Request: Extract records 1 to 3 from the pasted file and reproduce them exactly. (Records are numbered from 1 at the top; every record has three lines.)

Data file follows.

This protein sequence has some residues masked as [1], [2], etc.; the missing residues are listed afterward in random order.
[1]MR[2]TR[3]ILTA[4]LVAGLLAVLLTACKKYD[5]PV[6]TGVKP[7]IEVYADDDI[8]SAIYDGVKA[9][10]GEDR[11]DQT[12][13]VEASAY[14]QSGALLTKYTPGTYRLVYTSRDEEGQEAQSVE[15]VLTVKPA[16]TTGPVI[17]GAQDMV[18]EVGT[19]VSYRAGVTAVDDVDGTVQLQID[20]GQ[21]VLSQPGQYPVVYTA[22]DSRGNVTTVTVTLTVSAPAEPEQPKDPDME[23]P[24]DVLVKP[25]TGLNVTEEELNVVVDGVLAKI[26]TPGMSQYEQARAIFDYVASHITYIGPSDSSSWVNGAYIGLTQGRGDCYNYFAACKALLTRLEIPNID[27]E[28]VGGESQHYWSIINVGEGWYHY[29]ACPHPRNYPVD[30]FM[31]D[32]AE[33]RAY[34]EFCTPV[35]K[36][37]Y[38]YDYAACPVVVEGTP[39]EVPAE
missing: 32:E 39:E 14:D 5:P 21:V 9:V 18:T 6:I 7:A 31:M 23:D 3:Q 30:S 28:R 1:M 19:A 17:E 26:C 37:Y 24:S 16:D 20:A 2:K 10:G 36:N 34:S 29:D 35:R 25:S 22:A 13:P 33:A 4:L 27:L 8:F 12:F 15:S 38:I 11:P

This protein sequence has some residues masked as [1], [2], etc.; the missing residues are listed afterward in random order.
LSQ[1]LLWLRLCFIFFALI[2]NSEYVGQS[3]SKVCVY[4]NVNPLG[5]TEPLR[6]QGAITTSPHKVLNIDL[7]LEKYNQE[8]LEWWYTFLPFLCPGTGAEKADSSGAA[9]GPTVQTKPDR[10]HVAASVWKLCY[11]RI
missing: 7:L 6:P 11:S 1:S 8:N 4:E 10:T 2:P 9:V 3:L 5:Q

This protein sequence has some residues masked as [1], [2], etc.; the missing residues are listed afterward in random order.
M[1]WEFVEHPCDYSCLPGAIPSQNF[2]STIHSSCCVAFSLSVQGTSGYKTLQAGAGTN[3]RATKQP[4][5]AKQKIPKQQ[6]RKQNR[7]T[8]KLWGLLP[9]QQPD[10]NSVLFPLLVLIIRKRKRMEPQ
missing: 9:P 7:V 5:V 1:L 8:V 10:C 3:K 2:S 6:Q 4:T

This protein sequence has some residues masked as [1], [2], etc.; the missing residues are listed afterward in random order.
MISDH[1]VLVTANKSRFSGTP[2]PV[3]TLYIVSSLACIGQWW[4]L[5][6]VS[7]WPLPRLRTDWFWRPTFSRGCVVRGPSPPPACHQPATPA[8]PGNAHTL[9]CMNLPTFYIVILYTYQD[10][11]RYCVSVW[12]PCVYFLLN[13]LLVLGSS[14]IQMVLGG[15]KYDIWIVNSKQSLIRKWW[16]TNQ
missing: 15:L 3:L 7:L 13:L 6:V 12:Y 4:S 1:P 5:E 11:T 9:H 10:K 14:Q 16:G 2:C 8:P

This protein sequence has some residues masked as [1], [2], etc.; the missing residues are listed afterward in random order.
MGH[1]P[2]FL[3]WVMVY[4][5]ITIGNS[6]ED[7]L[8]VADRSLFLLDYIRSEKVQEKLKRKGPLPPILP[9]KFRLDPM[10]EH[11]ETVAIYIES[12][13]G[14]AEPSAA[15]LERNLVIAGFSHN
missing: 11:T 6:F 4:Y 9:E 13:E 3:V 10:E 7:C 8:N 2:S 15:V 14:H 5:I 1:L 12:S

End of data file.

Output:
This protein sequence has some residues masked as [1], [2], etc.; the missing residues are listed afterward in random order.
[1]MR[2]TR[3]ILTA[4]LVAGLLAVLLTACKKYD[5]PV[6]TGVKP[7]IEVYADDDI[8]SAIYDGVKA[9][10]GEDR[11]DQT[12][13]VEASAY[14]QSGALLTKYTPGTYRLVYTSRDEEGQEAQSVE[15]VLTVKPA[16]TTGPVI[17]GAQDMV[18]EVGT[19]VSYRAGVTAVDDVDGTVQLQID[20]GQ[21]VLSQPGQYPVVYTA[22]DSRGNVTTVTVTLTVSAPAEPEQPKDPDME[23]P[24]DVLVKP[25]TGLNVTEEELNVVVDGVLAKI[26]TPGMSQYEQARAIFDYVASHITYIGPSDSSSWVNGAYIGLTQGRGDCYNYFAACKALLTRLEIPNID[27]E[28]VGGESQHYWSIINVGEGWYHY[29]ACPHPRNYPVD[30]FM[31]D[32]AE[33]RAY[34]EFCTPV[35]K[36][37]Y[38]YDYAACPVVVEGTP[39]EVPAE
missing: 32:E 39:E 14:D 5:P 21:V 9:V 18:T 6:I 7:A 31:M 23:D 3:Q 30:S 28:R 1:M 19:A 17:E 26:C 37:Y 24:S 16:D 20:A 2:K 10:G 36:N 34:S 29:D 35:R 25:S 22:A 13:P 33:A 4:L 27:L 8:F 12:F 15:S 38:I 11:P

This protein sequence has some residues masked as [1], [2], etc.; the missing residues are listed afterward in random order.
LSQ[1]LLWLRLCFIFFALI[2]NSEYVGQS[3]SKVCVY[4]NVNPLG[5]TEPLR[6]QGAITTSPHKVLNIDL[7]LEKYNQE[8]LEWWYTFLPFLCPGTGAEKADSSGAA[9]GPTVQTKPDR[10]HVAASVWKLCY[11]RI
missing: 7:L 6:P 11:S 1:S 8:N 4:E 10:T 2:P 9:V 3:L 5:Q

This protein sequence has some residues masked as [1], [2], etc.; the missing residues are listed afterward in random order.
M[1]WEFVEHPCDYSCLPGAIPSQNF[2]STIHSSCCVAFSLSVQGTSGYKTLQAGAGTN[3]RATKQP[4][5]AKQKIPKQQ[6]RKQNR[7]T[8]KLWGLLP[9]QQPD[10]NSVLFPLLVLIIRKRKRMEPQ
missing: 9:P 7:V 5:V 1:L 8:V 10:C 3:K 2:S 6:Q 4:T